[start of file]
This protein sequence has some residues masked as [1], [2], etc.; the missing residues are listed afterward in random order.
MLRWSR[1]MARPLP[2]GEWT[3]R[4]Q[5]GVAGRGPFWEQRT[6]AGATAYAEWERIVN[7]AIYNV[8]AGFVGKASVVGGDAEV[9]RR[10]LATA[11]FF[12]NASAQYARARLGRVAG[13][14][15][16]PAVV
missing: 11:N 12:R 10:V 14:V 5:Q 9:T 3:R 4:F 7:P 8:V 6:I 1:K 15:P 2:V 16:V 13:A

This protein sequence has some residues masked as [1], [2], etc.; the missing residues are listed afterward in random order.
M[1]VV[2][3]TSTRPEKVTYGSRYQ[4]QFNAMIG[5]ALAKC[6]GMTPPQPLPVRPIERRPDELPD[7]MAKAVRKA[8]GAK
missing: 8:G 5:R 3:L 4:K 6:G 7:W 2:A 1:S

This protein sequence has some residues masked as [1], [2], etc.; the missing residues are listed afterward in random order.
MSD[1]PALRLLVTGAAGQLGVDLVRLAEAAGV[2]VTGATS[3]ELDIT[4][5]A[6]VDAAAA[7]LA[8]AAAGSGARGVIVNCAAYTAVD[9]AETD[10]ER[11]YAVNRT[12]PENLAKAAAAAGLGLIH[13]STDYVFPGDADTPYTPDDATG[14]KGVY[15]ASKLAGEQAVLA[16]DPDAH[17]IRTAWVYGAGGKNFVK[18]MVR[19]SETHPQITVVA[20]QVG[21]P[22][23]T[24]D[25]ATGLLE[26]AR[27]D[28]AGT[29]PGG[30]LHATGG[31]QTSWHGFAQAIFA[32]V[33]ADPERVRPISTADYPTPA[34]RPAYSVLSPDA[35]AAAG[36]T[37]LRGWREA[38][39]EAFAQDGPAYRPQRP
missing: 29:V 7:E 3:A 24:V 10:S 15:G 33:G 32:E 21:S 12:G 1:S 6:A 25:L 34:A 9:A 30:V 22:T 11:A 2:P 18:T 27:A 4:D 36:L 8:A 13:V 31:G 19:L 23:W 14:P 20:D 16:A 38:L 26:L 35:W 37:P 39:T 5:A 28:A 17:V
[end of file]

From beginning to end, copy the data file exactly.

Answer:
This protein sequence has some residues masked as [1], [2], etc.; the missing residues are listed afterward in random order.
MLRWSR[1]MARPLP[2]GEWT[3]R[4]Q[5]GVAGRGPFWEQRT[6]AGATAYAEWERIVN[7]AIYNV[8]AGFVGKASVVGGDAEV[9]RR[10]LATA[11]FF[12]NASAQYARARLGRVAG[13][14][15][16]PAVV
missing: 11:N 12:R 10:V 14:V 5:Q 9:T 3:R 4:F 7:P 8:V 6:I 1:K 15:P 2:V 16:V 13:A

This protein sequence has some residues masked as [1], [2], etc.; the missing residues are listed afterward in random order.
M[1]VV[2][3]TSTRPEKVTYGSRYQ[4]QFNAMIG[5]ALAKC[6]GMTPPQPLPVRPIERRPDELPD[7]MAKAVRKA[8]GAK
missing: 8:G 5:R 3:L 4:K 6:G 7:W 2:A 1:S

This protein sequence has some residues masked as [1], [2], etc.; the missing residues are listed afterward in random order.
MSD[1]PALRLLVTGAAGQLGVDLVRLAEAAGV[2]VTGATS[3]ELDIT[4][5]A[6]VDAAAA[7]LA[8]AAAGSGARGVIVNCAAYTAVD[9]AETD[10]ER[11]YAVNRT[12]PENLAKAAAAAGLGLIH[13]STDYVFPGDADTPYTPDDATG[14]KGVY[15]ASKLAGEQAVLA[16]DPDAH[17]IRTAWVYGAGGKNFVK[18]MVR[19]SETHPQITVVA[20]QVG[21]P[22][23]T[24]D[25]ATGLLE[26]AR[27]D[28]AGT[29]PGG[30]LHATGG[31]QTSWHGFAQAIFA[32]V[33]ADPERVRPISTADYPTPA[34]RPAYSVLSPDA[35]AAAG[36]T[37]LRGWREA[38][39]EAFAQDGPAYRPQRP
missing: 29:V 7:E 3:A 24:V 10:S 15:G 33:G 32:E 21:S 12:G 1:S 6:A 25:L 34:A 9:A 30:V 22:T 11:A 2:P 18:T 27:A 4:D 36:L 8:A 13:V 31:G 19:L 23:W 14:P 20:D 16:A 38:L 26:L 35:W 37:P 39:T 5:A 28:A 17:V